“For me, terminating my pregnancy was not an easy choice, but it was my choice.”
So wrote Rep. Pramila Jayapal, a Democrat from Washington state, in an intensely personal op-ed published in the New York Times on Thursday.
Jayapal’s child, Janak, was born premature, weighing less than 2 pounds, the Congress member wrote. Janak needed intensive care for months and was in and out of emergency rooms for years afterward due to lung problems. Jayapal developed postpartum depression and post-traumatic stress disorder.
Jayapal initially wanted more children, she wrote, but knew that any subsequent pregnancy could put her and her family through the same experience again. So when she became pregnant unexpectedly, she chose an abortion.
“I decided I could not responsibly have the baby,” Jayapal wrote. “It was a heartbreaking decision, but it was the only one I was capable of making.”
Jayapal’s story adds the personal experience of a woman of color to a debate that, she pointed out to BuzzFeed News, is sometimes dominated by white men. It’s also a reminder of something that’s often forgotten in that debate: The majority of people who have abortions already have at least one child.
Pop culture depictions of abortion — even those that take a sympathetic view — typically show childless women getting the procedure. Meanwhile, abortion opponents sometimes frame the decision to terminate a pregnancy as a choice between parenthood and a childless life, perhaps one focused on career. But stories like Jayapal’s are a reminder that people who get abortions are often making a more complex choice, taking into account not just their own needs but those of their families. As more people like Jayapal tell the stories of their abortions, they can help break down some of the many misconceptions surrounding the procedure.
Nearly 60 percent of people who get abortions are already parents
In her op-ed, Jayapal wrote of the heart-wrenching process of watching her child struggle in the months after birth.
“Janak went through multiple blood transfusions and was unable to eat because their internal organs were not developed enough to take in or process milk,” she wrote. “They were kept in a small translucent box in the neonatal intensive care unit and were stuck with needles constantly, each time emitting a painful bleating sound because their vocal cords were simply not developed.”
Meanwhile, Jayapal herself was struggling. She contracted a life-threatening infection after an emergency C-section and lived with undiagnosed depression for years afterward.
She and Janak’s father eventually divorced, and after years as a single parent, she remarried. “I wanted more children,” she wrote, “but in numerous conversations with my doctors, they told me that any future pregnancy would be extremely high-risk and could result in a birth similar to Janak’s.”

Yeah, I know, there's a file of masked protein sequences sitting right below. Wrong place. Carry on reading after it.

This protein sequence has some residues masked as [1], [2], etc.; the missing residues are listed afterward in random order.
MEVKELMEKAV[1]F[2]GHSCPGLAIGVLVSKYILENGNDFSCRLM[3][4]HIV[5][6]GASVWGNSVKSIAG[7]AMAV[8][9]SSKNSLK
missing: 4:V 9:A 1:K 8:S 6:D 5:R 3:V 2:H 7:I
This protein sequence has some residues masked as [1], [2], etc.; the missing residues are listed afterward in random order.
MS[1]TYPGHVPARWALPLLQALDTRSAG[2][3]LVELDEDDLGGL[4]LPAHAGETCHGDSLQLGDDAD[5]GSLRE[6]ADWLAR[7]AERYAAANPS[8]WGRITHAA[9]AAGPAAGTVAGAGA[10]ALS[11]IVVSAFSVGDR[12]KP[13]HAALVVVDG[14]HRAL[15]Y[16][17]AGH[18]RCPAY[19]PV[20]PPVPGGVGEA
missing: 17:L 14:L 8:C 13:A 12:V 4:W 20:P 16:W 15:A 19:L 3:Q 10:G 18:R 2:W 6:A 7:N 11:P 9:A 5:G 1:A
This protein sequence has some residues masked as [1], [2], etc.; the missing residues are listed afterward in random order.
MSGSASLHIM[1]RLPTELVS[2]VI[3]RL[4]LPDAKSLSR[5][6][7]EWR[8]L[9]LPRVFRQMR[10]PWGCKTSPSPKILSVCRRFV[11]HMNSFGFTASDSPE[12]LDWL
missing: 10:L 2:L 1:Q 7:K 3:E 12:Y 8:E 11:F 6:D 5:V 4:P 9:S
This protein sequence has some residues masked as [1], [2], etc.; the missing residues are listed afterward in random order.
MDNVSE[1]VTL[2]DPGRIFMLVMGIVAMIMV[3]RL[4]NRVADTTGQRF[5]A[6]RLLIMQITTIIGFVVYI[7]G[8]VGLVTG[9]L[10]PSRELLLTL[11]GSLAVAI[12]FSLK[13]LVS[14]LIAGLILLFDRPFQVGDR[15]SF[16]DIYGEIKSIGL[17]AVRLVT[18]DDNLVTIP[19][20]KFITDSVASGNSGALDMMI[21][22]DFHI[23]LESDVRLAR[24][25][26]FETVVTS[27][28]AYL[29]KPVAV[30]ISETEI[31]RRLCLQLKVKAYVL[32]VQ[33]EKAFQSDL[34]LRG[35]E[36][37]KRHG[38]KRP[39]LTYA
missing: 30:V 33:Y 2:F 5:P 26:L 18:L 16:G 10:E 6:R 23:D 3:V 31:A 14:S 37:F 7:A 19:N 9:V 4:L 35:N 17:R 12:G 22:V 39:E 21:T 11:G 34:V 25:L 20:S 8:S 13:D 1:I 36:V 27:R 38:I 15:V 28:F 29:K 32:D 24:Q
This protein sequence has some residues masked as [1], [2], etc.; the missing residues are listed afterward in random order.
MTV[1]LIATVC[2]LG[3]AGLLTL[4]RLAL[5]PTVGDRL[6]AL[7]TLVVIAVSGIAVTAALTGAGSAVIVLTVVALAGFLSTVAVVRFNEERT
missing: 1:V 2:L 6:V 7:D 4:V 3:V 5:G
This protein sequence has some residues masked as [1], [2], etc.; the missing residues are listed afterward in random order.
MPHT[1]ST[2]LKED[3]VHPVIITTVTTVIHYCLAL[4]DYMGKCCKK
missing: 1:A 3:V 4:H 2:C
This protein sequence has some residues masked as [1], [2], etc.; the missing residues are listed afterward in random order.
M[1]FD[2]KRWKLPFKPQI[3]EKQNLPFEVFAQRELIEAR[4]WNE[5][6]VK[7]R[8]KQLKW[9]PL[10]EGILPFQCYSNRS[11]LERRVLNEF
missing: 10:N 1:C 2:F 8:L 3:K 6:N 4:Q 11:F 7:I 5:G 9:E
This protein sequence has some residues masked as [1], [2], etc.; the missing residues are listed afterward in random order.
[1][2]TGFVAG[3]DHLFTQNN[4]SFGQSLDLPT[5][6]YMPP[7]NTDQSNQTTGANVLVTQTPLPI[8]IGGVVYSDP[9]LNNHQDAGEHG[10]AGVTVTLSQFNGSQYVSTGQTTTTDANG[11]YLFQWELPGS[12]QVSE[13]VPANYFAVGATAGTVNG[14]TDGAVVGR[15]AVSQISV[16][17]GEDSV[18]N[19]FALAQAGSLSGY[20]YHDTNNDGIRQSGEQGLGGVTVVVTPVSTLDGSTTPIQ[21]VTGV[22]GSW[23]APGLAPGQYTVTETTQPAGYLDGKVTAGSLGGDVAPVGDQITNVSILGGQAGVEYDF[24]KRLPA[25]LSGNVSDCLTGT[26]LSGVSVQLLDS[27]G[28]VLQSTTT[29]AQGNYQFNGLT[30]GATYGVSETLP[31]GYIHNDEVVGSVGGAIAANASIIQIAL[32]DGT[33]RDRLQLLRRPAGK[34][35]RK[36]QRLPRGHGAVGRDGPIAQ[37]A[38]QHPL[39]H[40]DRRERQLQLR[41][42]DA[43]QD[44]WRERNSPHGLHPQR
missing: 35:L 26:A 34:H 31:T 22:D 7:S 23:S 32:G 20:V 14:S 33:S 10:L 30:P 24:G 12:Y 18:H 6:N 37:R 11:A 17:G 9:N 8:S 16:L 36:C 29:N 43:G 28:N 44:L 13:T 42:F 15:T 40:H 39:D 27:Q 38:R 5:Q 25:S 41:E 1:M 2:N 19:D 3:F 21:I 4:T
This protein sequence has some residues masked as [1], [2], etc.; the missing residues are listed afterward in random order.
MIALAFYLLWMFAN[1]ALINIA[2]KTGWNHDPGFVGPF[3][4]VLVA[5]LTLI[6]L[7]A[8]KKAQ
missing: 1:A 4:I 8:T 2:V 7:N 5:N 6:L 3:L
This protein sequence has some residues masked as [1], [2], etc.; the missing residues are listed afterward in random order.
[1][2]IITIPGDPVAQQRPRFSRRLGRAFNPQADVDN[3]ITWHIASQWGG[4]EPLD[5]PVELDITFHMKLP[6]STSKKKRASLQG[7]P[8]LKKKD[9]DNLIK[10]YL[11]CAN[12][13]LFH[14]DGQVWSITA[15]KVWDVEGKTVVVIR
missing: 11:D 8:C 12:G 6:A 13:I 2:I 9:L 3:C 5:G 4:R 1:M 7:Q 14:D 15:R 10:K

So when Jayapal got pregnant unintentionally, she was faced with a difficult choice: “I would be the one to potentially face another emergency cesarean section, and I would be the one whose baby could suffer the serious, sometimes fatal consequences of extreme prematurity.”
Ultimately, Jayapal chose an abortion, supported by both her husband and her doctor: “The network around me helped me to exercise my own choice, rather than imposing someone else’s views on me.”
Today, Janak is thriving, having recently graduated from college, and Jayapal also has a stepson.
The particulars of her experience are unique, but the general outlines are common. Often in TV and film, the person getting an abortion is childless — this includes both anti-abortion films like the 2019 biopic Unplanned, and TV shows with pro-abortion rights views like Hulu’s Shrill. Sometimes, the decision is framed as a choice between family or career — in Unplanned, for instance, the main character’s icy boss suggests she get an abortion and implies that having a child will make her worse at her job.
Of course, many childless people have abortions — Unplanned and Shrill are both based on true stories.
But it’s not, in fact, the norm. As of 2014, 59 percent of people who got abortions already had children, according to the Guttmacher Institute. And parents who terminate a pregnancy may be making decisions based not just on their own lives but on the needs of their existing families.
“I knew that I simply would not be able to go through what I had gone through again,” Jayapal wrote of her decision not to have more children. “Janak was far from out of the woods, and I needed to preserve my strength for them.”
Jayapal is one of a growing number of people — including fellow Rep. Jackie Speier (D-CA) — who have begun speaking openly about their abortions in recent years in an effort to destigmatize the procedure. These stories can help counter some of the misconceptions that still surround abortion.
These misconceptions include the idea that the typical abortion patient is a teenager (only about 4 percent of people who get abortions are under 18), and that America’s abortion rate is increasing (it’s at an all-time low). And they include the idea that abortion is always a choice between having a child and having no children. Jayapal’s story illustrates that, as with so many things about the abortion debate, the reality is more complicated than that.